Never Trust a Ginger
A little while back we touched on the John Wick series, a set of films that proved that, even later in life, Keanu Reeves was still a bad-ass. Those films worked because, not unlike Tom Cruise, Keanu is willing to do all his own stunts, and because of that the directors can get all the angles and film from any part of the scene they want. The consistency of the material is never in doubt, and Keanu can handle himself well enough to look like a bad ass mother fucker. That's highly important.
After Keanu proved his bona fides, other actors came out of the woodwork to have their own "John Wick" style adventure which, really, was just an extension of the Liam Neeson-inspired, "Like Taken But..." genre that cropped up after Taken proved to be such a success. If anything, John Wick subsumed that genre as Keanu was even better at being an aging killer than even Neeson and his "particular set of skills". Even now, actors still want to get their "John Wick" on and prove they can be bad-asses, too.
That brings us to Ava a film starring Jessica Chastain as an assassin with, as they say, "a particular set of skills." Chastain has been in a lot of movies in the last 10 years, although in most cases not as an action heroine. I'm not sure if Ava was intended to launch an action film career for the actress, but this film isn't going to do for her career what Atomic Blond did for Charlize Theron. While the film is pretty good, it doesn't quite come together as a whole. Worse, though, it never quite paints is contract killer as the bad ass everyone seems to think she can be.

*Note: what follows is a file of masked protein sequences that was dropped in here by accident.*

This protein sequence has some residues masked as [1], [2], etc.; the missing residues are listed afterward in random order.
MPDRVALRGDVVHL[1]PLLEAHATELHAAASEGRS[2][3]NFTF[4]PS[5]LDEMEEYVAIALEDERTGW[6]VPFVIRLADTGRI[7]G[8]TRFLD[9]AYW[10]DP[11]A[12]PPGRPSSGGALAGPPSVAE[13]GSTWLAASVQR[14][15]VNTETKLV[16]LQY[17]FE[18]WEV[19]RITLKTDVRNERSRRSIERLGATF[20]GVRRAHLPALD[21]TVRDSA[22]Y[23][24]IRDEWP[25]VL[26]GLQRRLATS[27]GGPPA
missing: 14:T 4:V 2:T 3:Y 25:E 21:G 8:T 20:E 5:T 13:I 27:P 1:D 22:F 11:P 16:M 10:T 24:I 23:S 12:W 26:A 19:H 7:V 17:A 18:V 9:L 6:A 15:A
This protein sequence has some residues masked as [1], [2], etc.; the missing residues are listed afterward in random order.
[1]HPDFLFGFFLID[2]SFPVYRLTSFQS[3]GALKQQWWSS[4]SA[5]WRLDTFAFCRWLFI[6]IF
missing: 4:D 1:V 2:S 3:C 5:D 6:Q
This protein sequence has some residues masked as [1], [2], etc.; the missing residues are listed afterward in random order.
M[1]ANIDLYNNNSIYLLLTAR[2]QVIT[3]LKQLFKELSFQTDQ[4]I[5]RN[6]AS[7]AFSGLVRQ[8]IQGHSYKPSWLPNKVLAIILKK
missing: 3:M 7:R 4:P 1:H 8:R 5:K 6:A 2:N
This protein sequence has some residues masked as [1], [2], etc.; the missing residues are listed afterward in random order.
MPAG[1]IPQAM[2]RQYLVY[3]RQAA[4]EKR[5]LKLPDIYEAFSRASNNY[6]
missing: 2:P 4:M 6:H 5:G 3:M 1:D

In the film were introduced to Ava (Chastain) in the middle of a job. She to take out a financier, so she manages to pretend to be his driver, seduce him, and lead him out into the middle of nowhere so she can kill him. Before doing the deed, though, she asks him if he knows why he has to be killed (a question for which he has no answer). This is a habit she's developed over the years of working for... whoever it is she works for, asking her kills why they have to be killed, and this puts her on the bad side of her boss, Duke (John Malkovich), and his boss, Simon (Colin Farrell).
When her next job in Saudi Arabia goes tits-up (due to bad intel), Ava has lay low and take some time off. She decides, then, to head home and see her family that she hasn't actually visited in eight years: mother Bobbi (Geena Davis) and sister Judy (Jess Weixler). However, the company still wants to deal with Ava, and that means permanently. While Ava gets mixed up in her family's problems, hitters come calling and Ava has to deal with these intrusions, all while trying to reconnect with people she hasn't seen in years.
Ava is, honestly, two films and they don't always at times play well with each other. On the one hand we have the kind of low-grade, The Bourne Identity type of film with our heroine going to exotic locations and killing a bunch of dudes in cold, ruthless fashion. On the other we have a kind of indie drama about a woman who has to deal with her alcoholism (and other addictions), controlling her triggers while she's in town around her toxic family. When we're in one of the storylines the film feels very different from when its in the other side, almost like it was filmed by two different teams on two different days, and the transitions never feels smooth.